If you have ever spent any time trying to learn or understand the ICT trading method then you will know that is full of terms and acronyms that can make it difficult to sift through and digest the info especially when all the acronyms are scribbled on a chart.
Below is a list of the acronyms and their meaning that can help you navigate the ICT material:
AMD: Accumulation, Manipulation, Distribution
AMD refers to three phases or stages that are believed to occur in the price action of financial markets, particularly in forex trading.
Accumulation: The first phase, also known as the “smart money” or “whales” phase, is when large institutional traders, market makers, or smart money are believed to accumulate a particular asset at lower prices.
Manipulation: The second phase is the manipulation phase, where smart money is believed to intentionally manipulate the price to create a false impression of the market direction.
Distribution: The third phase is the distribution phase, where smart money is believed to distribute or offload their accumulated positions to retail traders or other market participants at higher prices.
AR: Asia Range
Asia Range refers to a specific time window during the Asian trading session where price tends to exhibit certain characteristics that traders may look to capitalize on. The Asia Range is typically the period of time during which the forex market is relatively quiet and lacks significant price movement, and it occurs during the Asian session, which is the time when financial markets in countries such as Japan, China, Australia, and New Zealand are most active.
BISI: Buyside Imbalance, Sellside Inefficiency
Buyside Imbalance refers to a situation where there is an excess of buy orders or buying pressure in the market, causing an imbalance between buying and selling forces. This can lead to a potential price imbalance, where the market may be biased towards upward price movement.
Sellside Inefficiency refers to a situation where there is a lack of effective selling pressure in the market, causing inefficiency in price movement. This can result in potential price imbalances where the market may be biased towards downward price movement.
BF: Broadening Formation
A Broadening Formation, also known as a Broadening Top or Megaphone pattern, is a price pattern that is characterized by price swings that widen over time. This pattern forms when a security’s price makes higher highs and lower lows, creating a broadening shape on the chart.
It typically indicates increased market volatility, indecision, or uncertainty among market participants.
BOS: Break of Structure
A Break of Structure occurs when the price of a security breaks through a previously established support or resistance level, violating the expected price behavior. For example, if a security’s price moves below a support level that was previously holding, it is considered a Break of Structure to the downside.
A Break of Structure is a potential indication of a shift in market dynamics, signaling a potential change in trend or momentum. It may suggest that the previous support or resistance level has been breached and that the balance of buying and selling pressure has shifted.
BSL: Buyside Liquidity
Buyside Liquidity refers to the volume of buying interest or buying pressure in a particular market or security. It is a concept that relates to the availability of buyers in the market and their willingness to execute buy orders at a given price level.
Buyside liquidity can help traders identify potential buying or selling zones in the market. For example, if a security is showing signs of increased buyside liquidity at a particular price level, it may suggest that there is a higher probability of prices moving higher from that level, as there are more buyers present in the market.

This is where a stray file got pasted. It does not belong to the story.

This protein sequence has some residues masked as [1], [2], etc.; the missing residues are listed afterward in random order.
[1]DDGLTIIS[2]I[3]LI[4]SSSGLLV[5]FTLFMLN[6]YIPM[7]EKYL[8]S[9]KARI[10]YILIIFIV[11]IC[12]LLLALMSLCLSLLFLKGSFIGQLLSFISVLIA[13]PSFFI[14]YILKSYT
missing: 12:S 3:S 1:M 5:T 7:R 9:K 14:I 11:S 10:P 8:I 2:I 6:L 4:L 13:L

BPR: Balanced Price Range
Balanced Price Range refers to a price action pattern on a chart that shows equal buying and selling pressure, resulting in a balanced or equilibrium state in the market. It typically indicates a period of consolidation where neither buyers nor sellers have gained control, resulting in a relatively narrow price range.
CE: Consequent Encroachment
Consequent Encroachment refers to a price action pattern where price moves beyond a significant level of support or resistance after multiple tests of that level. It suggests that the buying or selling pressure has become stronger and has eventually breached the support or resistance level, potentially indicating a significant shift in market sentiment.
Discount refers to a price level or zone that is considered to be significantly lower than the current market price. It may also be referred to as a “discounted price” or “discounted level.”
DOL: Draw on Liquidity
Draw on Liquidity refers to the concept of identifying and taking advantage of areas in the market where liquidity is concentrated, typically at significant price levels or zones.
Equilibrium in the ICT method is often identified through price patterns, such as a range or consolidation pattern, where the price oscillates between clearly defined support and resistance levels. These price patterns can be seen on price charts as horizontal ranges, rectangles, or triangles, and they typically indicate a balance between supply and demand, where neither buyers nor sellers have a clear advantage.
EQH: Equal Highs
Equal Highs is where the price of an asset reaches the same level of resistance or peaks at the same level multiple times. It can be used as a technical signal to anticipate potential market movements. For example, if the price reaches Equal Highs and fails to break above that level, it may signal a potential reversal or a consolidation phase, indicating that selling pressure is strong at that level.
EQL: Equal lows
Equal lows occur when a security’s price reaches the same level of support multiple times, creating a horizontal line or a “floor” that holds up the price from further declining. It can indicate a potential turning point or a level of support where traders may consider entering long positions.
FTFC: Full Time Frame Continuity
Full Time Frame Continuity is a key concept within ICT, and it emphasizes the importance of analyzing price action, market structure, and key levels of support and resistance across multiple time frames, such as daily, weekly, and monthly charts, to confirm the validity of a trade setup.
FVG: Fair Value Gap
The Fair value Gap is an area where price has been inefficiently delivered and as a result there’s a gap or an imbalance that’s present on the chart. This is important because at some point the market or price will come back to that area and will either trade up into that area or price will completely correct that imbalance at some point in the future.
HH: Higher High
A term used in technical analysis to describe a pattern in which the highest price of an asset during a certain time period is higher than the highest price of the previous time period.
HL: Higher Low